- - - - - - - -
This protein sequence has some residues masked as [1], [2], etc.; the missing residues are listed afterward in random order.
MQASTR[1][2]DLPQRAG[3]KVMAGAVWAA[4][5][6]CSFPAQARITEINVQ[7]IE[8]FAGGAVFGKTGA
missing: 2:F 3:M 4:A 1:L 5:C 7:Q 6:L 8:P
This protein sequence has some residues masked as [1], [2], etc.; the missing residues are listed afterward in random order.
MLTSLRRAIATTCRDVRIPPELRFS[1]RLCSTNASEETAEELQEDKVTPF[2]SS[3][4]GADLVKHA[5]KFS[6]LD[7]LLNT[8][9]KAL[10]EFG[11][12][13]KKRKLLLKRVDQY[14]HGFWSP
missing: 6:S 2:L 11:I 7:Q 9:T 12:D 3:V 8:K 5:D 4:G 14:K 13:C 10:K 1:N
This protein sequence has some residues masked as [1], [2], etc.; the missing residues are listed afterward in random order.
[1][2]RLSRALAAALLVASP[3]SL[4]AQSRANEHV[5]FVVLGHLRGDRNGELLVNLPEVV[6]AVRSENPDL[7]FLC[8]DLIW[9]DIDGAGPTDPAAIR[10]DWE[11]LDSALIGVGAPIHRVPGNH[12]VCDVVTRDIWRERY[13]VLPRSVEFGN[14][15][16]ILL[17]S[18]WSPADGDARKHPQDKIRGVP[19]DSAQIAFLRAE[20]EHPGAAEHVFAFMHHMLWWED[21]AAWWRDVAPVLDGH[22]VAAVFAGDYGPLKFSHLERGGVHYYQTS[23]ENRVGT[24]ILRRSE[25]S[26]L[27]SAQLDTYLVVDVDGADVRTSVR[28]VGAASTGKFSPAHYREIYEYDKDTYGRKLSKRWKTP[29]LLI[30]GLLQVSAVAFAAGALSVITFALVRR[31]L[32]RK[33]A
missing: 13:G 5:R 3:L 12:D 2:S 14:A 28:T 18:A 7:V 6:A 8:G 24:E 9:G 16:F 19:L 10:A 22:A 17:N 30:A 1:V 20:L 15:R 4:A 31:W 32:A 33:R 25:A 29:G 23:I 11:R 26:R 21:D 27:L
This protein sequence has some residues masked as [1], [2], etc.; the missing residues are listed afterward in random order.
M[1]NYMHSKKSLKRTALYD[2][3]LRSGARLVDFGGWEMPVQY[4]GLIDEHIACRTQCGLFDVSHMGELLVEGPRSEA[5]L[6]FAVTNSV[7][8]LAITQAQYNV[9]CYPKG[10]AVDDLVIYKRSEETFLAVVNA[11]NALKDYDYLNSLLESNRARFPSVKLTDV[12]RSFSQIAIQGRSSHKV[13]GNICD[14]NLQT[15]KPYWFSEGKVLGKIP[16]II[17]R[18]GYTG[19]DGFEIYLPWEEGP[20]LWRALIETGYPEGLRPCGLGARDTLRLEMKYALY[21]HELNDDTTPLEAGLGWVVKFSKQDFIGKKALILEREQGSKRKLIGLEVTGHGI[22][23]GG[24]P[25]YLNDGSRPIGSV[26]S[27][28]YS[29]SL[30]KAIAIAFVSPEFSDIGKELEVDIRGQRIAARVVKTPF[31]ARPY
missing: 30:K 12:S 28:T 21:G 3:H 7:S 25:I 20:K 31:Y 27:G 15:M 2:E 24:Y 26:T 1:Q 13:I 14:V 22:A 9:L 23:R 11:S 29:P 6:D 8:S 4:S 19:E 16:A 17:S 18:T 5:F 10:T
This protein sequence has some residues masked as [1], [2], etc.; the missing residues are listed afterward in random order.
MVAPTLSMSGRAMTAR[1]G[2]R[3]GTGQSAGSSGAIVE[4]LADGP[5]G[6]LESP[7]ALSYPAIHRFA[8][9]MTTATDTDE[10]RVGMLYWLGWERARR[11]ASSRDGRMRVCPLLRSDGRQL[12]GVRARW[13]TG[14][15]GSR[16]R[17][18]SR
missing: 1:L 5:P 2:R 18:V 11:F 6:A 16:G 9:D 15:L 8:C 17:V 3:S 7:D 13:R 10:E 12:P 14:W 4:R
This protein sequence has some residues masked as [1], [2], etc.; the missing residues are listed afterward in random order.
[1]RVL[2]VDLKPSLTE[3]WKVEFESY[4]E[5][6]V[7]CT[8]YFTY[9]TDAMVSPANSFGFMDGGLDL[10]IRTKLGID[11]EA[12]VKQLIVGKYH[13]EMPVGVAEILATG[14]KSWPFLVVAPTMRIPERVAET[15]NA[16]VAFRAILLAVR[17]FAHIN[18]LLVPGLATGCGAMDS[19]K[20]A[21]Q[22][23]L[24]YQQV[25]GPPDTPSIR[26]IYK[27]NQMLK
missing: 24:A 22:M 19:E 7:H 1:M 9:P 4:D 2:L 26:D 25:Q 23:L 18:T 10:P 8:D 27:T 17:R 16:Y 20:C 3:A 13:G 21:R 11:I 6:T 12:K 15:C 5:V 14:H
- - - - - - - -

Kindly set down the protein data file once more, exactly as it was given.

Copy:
This protein sequence has some residues masked as [1], [2], etc.; the missing residues are listed afterward in random order.
MQASTR[1][2]DLPQRAG[3]KVMAGAVWAA[4][5][6]CSFPAQARITEINVQ[7]IE[8]FAGGAVFGKTGA
missing: 2:F 3:M 4:A 1:L 5:C 7:Q 6:L 8:P
This protein sequence has some residues masked as [1], [2], etc.; the missing residues are listed afterward in random order.
MLTSLRRAIATTCRDVRIPPELRFS[1]RLCSTNASEETAEELQEDKVTPF[2]SS[3][4]GADLVKHA[5]KFS[6]LD[7]LLNT[8][9]KAL[10]EFG[11][12][13]KKRKLLLKRVDQY[14]HGFWSP
missing: 6:S 2:L 11:I 7:Q 9:T 12:D 3:V 8:K 5:D 4:G 14:K 13:C 10:K 1:N
This protein sequence has some residues masked as [1], [2], etc.; the missing residues are listed afterward in random order.
[1][2]RLSRALAAALLVASP[3]SL[4]AQSRANEHV[5]FVVLGHLRGDRNGELLVNLPEVV[6]AVRSENPDL[7]FLC[8]DLIW[9]DIDGAGPTDPAAIR[10]DWE[11]LDSALIGVGAPIHRVPGNH[12]VCDVVTRDIWRERY[13]VLPRSVEFGN[14][15][16]ILL[17]S[18]WSPADGDARKHPQDKIRGVP[19]DSAQIAFLRAE[20]EHPGAAEHVFAFMHHMLWWED[21]AAWWRDVAPVLDGH[22]VAAVFAGDYGPLKFSHLERGGVHYYQTS[23]ENRVGT[24]ILRRSE[25]S[26]L[27]SAQLDTYLVVDVDGADVRTSVR[28]VGAASTGKFSPAHYREIYEYDKDTYGRKLSKRWKTP[29]LLI[30]GLLQVSAVAFAAGALSVITFALVRR[31]L[32]RK[33]A
missing: 13:G 5:R 3:L 12:D 2:S 14:A 28:T 18:A 7:V 6:A 8:G 24:E 9:G 16:F 19:L 10:A 22:A 17:N 30:A 1:V 20:L 15:R 4:A 31:W 32:A 33:R 25:A 29:G 23:I 11:R 26:R 21:D 27:L
This protein sequence has some residues masked as [1], [2], etc.; the missing residues are listed afterward in random order.
M[1]NYMHSKKSLKRTALYD[2][3]LRSGARLVDFGGWEMPVQY[4]GLIDEHIACRTQCGLFDVSHMGELLVEGPRSEA[5]L[6]FAVTNSV[7][8]LAITQAQYNV[9]CYPKG[10]AVDDLVIYKRSEETFLAVVNA[11]NALKDYDYLNSLLESNRARFPSVKLTDV[12]RSFSQIAIQGRSSHKV[13]GNICD[14]NLQT[15]KPYWFSEGKVLGKIP[16]II[17]R[18]GYTG[19]DGFEIYLPWEEGP[20]LWRALIETGYPEGLRPCGLGARDTLRLEMKYALY[21]HELNDDTTPLEAGLGWVVKFSKQDFIGKKALILEREQGSKRKLIGLEVTGHGI[22][23]GG[24]P[25]YLNDGSRPIGSV[26]S[27][28]YS[29]SL[30]KAIAIAFVSPEFSDIGKELEVDIRGQRIAARVVKTPF[31]ARPY
missing: 30:K 12:S 28:T 21:G 3:H 7:S 25:I 20:K 31:Y 27:G 15:M 2:E 24:Y 26:T 1:Q 13:I 14:V 22:A 9:L 23:R 11:S 29:P 6:D 8:S 4:S 19:E 16:A 17:S 18:T 5:F 10:T
This protein sequence has some residues masked as [1], [2], etc.; the missing residues are listed afterward in random order.
MVAPTLSMSGRAMTAR[1]G[2]R[3]GTGQSAGSSGAIVE[4]LADGP[5]G[6]LESP[7]ALSYPAIHRFA[8][9]MTTATDTDE[10]RVGMLYWLGWERARR[11]ASSRDGRMRVCPLLRSDGRQL[12]GVRARW[13]TG[14][15]GSR[16]R[17][18]SR
missing: 1:L 5:P 2:R 18:V 11:F 6:A 16:G 9:D 15:L 8:C 17:V 3:S 7:D 13:R 10:E 12:P 14:W 4:R
This protein sequence has some residues masked as [1], [2], etc.; the missing residues are listed afterward in random order.
[1]RVL[2]VDLKPSLTE[3]WKVEFESY[4]E[5][6]V[7]CT[8]YFTY[9]TDAMVSPANSFGFMDGGLDL[10]IRTKLGID[11]EA[12]VKQLIVGKYH[13]EMPVGVAEILATG[14]KSWPFLVVAPTMRIPERVAET[15]NA[16]VAFRAILLAVR[17]FAHIN[18]LLVPGLATGCGAMDS[19]K[20]A[21]Q[22][23]L[24]YQQV[25]GPPDTPSIR[26]IYK[27]NQMLK
missing: 24:A 22:M 19:E 7:H 1:M 9:P 4:D 2:L 26:D 25:Q 23:L 18:T 10:P 8:D 27:T 17:R 16:Y 20:C 3:A 13:G 21:R 11:I 6:T 12:K 15:C 5:V 14:H